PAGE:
Why do Ukraine – outside the EU – and Poland – within the EU – strongly oppose Russian gas flows, while the Russian Federation and Germany consider this project to be purely commercial? Because Ukraine and Poland have experienced themselves (and understand) that these large-scale gas supply projects are not just commercial. Russia is not Norway. For Russia, large-scale gas transportation projects are part of a geopolitical strategy aimed at splitting the transatlantic community of Western countries and binding Europe to Russia by abuse of energy dependency. Few people in the West paid attention to the words in the first edition of the Russian Federation Energy Strategy, which was adopted in the “early Putin” age: “Russia has significant reserves of energy resources, and a powerful fuel and energy complex, which is the basis for economic development and a tool for conducting domestic and foreign policy”. So, according to this paragraph, it is easy to conclude that gas is not just a commodity for Russia, it is also a foreign policy tool. No wonder the former Polish Foreign Minister Radoslaw Sikorski called the first “Nord Stream” a new Molotov–Ribbentrop Pact. The story of his twin project confirms Sikorsky’s words. The gas pipeline has not been completed yet, but it has already caused a split between the US and Europe, and within Europe itself. This is one of the goals of Putin’s regime – to divide and conquer. An idea of ​​ of Russia’s gas strategy can be gained from the following diagram, which illustrates the Kremlin’s real intentions, which go far beyond the commercial boundaries.

Russia intends to outflank all transit countries with its “Nord Stream” gas pipelines in the Baltic Sea and the “Turkish Stream” pipeline in the Black Sea, and to retain the monopoly of gas supplies to the EU from the East. It also does everything possible to prevent the emergence of competitive gas flows in the European market from the Caspian region, the Eastern Mediterranean, West Africa, and of LNG from the USA.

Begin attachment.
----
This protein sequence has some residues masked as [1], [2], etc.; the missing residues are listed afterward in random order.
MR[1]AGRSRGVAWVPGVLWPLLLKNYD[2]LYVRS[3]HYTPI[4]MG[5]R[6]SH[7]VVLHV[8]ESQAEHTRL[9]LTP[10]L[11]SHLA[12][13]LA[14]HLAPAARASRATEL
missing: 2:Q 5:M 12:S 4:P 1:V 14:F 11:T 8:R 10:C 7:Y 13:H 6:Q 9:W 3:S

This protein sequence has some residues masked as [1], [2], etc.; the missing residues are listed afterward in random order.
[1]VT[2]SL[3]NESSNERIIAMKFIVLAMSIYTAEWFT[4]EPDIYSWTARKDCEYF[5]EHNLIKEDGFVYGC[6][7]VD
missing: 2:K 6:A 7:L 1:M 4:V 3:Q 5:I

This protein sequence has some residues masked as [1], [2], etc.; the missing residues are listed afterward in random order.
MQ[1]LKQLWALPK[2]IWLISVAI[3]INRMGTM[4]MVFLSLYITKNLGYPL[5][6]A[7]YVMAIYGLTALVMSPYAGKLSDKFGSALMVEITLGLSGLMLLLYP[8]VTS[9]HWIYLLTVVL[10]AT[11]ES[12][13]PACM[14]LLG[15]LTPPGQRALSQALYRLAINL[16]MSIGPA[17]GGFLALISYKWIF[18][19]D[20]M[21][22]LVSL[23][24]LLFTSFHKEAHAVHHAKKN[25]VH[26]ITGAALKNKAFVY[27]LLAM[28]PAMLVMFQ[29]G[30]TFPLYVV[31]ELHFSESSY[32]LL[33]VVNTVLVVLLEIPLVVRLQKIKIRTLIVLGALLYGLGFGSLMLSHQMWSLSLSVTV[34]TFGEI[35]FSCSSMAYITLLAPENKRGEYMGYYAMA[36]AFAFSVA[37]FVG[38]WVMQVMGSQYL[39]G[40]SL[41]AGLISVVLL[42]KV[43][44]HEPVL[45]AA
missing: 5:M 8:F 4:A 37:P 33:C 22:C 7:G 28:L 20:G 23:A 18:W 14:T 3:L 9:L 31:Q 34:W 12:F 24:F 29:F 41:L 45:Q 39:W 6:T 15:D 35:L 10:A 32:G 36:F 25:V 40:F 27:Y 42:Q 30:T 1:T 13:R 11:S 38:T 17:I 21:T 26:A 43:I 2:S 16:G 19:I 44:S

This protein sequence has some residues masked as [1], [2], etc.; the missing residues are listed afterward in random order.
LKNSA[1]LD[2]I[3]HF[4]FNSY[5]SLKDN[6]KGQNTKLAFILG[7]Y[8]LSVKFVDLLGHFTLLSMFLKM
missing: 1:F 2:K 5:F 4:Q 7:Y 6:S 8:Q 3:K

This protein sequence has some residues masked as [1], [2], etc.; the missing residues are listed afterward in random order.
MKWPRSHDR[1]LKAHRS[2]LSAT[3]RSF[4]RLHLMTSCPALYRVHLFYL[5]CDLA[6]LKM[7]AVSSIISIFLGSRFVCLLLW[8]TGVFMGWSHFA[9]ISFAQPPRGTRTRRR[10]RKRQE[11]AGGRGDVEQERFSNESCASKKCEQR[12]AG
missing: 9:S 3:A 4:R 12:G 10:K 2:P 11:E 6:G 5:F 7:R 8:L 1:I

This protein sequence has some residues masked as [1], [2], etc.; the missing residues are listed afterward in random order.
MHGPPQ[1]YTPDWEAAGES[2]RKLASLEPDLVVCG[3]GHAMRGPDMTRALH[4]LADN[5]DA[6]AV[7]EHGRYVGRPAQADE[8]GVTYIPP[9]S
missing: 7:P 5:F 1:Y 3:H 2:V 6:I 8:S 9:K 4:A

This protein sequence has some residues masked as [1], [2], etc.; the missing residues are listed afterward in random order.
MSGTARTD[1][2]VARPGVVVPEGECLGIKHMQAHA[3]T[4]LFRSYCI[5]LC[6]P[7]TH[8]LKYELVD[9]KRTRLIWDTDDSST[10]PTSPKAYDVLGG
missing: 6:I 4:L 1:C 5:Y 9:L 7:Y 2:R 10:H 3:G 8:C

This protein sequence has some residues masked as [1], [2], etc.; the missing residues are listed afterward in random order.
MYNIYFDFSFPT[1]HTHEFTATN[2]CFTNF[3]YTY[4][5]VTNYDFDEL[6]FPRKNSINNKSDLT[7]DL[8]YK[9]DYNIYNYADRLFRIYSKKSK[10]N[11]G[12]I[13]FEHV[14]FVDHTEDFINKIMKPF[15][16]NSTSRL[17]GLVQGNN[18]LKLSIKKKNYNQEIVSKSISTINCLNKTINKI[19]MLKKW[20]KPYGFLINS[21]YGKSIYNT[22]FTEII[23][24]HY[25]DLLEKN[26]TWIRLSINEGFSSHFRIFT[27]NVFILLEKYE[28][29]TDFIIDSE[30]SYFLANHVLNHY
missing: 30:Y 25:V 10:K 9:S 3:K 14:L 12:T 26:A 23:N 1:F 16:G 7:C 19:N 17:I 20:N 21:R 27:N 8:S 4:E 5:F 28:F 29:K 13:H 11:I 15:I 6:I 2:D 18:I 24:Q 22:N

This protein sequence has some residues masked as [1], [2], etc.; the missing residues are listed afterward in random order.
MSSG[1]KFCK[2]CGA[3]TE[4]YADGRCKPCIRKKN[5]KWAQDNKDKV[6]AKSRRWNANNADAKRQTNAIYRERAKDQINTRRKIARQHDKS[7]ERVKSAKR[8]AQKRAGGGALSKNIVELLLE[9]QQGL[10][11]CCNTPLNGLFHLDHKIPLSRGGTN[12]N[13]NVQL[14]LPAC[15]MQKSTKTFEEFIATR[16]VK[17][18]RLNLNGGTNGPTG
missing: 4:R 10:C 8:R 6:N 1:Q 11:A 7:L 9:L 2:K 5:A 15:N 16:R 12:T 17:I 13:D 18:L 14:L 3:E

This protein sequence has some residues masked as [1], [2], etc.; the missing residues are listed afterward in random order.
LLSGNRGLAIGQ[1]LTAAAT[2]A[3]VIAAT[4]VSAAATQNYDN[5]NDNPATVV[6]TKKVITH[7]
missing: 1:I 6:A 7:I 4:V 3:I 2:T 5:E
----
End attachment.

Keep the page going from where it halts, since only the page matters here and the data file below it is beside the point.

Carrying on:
“North Stream-2”: lobbyism versus rights

It is known that any new infrastructural project should not impact the existing reliable infrastructure. Such projects require an agreement with the parties whose interests are concerned – this is a requirement of EU law. The project must respect the principles of the European gas market. Does NS2 fit into the EU-Ukraine Association Agreement on cooperation and coordination when it comes to the construction of new gas infrastructure? Of course, it does not. The gas transportation system of Ukraine has available capacities which can be effectively used. In total Ukraine’s Gas Transport System (GTS) is capable of transporting 142 billion cubic meters of gas to Europe and Turkey per year. Currently, the untapped capacity is about 60 billion cubic meters, which almost equals the capacity of NS2. Thus, on the basis of Article 274 of the Association Agreement, initially, the EU should have suggested to the NS2 project initiators to use the available capacity of the Ukrainian gas supply route.